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About Gold

What Is Gold?
Possibly the first metal used by humans, gold was valued for ornaments, and magical powers were attributed to it. It is naturally a soft, light yellow to vivid yellow corrosion-resistant metal. It won't tarnish, rust, or corrode, and though it's very strong, it is also the most malleable of all metals. By definition, pure gold is 24 carats, and thus a 75% gold alloy is 18 carats. Chief producers are South Africa, the U.S., Russia, Australia, and Canada.

Yellow or White?
Gold in its pure form is too soft to withstand normal wear-and-tear caused from daily usage, so it is alloyed with other metals to give it strength. Because pure gold is too soft to resist prolonged handling, it is usually mixed with other metals to increase its hardness for use in jewelry. To produce various shades of yellow gold, it is alloyed, or mixed, with silver, copper and small amounts of zinc. Alloying it with nickel, palladium and zinc produces white gold. The color of these gold alloys goes from yellow to white as the proportion of nickel in them increases.  Yellow gold and white gold have very similar strength and malleability.  White gold looks very similar to platinum, but the two have very different properties and prices.  Rhodium, which is a metal of the platinum family, is often used to plate white gold to produce a brighter, harder finish.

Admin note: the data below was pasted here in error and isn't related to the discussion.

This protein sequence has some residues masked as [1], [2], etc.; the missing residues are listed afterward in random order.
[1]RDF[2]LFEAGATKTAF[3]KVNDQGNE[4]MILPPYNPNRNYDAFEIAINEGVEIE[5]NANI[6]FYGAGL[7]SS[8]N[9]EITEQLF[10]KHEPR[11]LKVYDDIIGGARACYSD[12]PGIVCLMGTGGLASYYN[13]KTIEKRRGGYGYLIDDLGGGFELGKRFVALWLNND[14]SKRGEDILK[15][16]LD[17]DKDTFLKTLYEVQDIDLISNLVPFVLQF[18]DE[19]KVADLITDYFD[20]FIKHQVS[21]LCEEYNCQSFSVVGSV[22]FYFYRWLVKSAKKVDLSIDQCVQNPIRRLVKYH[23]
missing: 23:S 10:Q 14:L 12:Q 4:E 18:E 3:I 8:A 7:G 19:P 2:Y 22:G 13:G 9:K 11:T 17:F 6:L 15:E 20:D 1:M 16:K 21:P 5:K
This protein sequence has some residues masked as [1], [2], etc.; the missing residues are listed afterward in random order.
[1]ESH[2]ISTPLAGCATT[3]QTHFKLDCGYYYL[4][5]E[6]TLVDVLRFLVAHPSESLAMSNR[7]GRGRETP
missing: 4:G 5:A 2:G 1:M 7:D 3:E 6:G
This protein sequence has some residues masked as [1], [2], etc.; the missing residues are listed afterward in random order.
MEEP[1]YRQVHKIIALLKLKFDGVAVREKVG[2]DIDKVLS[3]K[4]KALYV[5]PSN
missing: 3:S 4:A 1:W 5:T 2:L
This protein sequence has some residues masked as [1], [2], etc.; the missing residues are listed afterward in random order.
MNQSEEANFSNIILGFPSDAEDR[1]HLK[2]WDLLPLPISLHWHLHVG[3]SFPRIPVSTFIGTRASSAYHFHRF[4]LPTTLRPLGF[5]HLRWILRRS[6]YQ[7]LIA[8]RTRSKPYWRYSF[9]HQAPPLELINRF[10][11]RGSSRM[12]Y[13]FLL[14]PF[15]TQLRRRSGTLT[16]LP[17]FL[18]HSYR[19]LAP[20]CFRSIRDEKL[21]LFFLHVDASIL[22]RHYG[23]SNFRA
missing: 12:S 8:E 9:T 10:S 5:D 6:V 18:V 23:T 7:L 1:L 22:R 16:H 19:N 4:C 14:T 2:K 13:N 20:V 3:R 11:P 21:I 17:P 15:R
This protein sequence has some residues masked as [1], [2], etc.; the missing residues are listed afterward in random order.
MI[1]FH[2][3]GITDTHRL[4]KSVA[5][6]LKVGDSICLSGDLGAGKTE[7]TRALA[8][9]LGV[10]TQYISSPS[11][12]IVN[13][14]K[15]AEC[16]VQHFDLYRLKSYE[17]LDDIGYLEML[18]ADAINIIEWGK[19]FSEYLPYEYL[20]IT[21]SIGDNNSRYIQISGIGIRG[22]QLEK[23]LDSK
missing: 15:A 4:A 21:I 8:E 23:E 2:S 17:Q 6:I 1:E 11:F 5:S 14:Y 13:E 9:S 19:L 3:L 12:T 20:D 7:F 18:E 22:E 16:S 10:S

18 or 14 Karat?
The purity of gold is measured in karats, which are expressed in 24ths. Thus, Pure gold is 24-karat or 100 percent gold, 18-karat is 75 percent gold, 14-karat is 58.5 percent gold while 12-karat gold is 50 percent gold and 50 percent alloy.  The price of gold jewelry is dependent upon the purity of the gold used or karat weight. When the karat weight or the gold percentage of the jewelry is high, the yellow color of gold is brighter, raising the value of the jewelry.

Taking Care of Gold Jewelry?
To clean gold jewelry, use a solution of warm water and detergent-free soap and wash gold gently with a soft-bristled brush (a dull tooth brush works well). To prolong gold's luster keep your gold jewelry away from harsh chemicals such as chlorine and cleaning fluids. Store gold pieces separately in soft cloth bags or original boxes.

 
 

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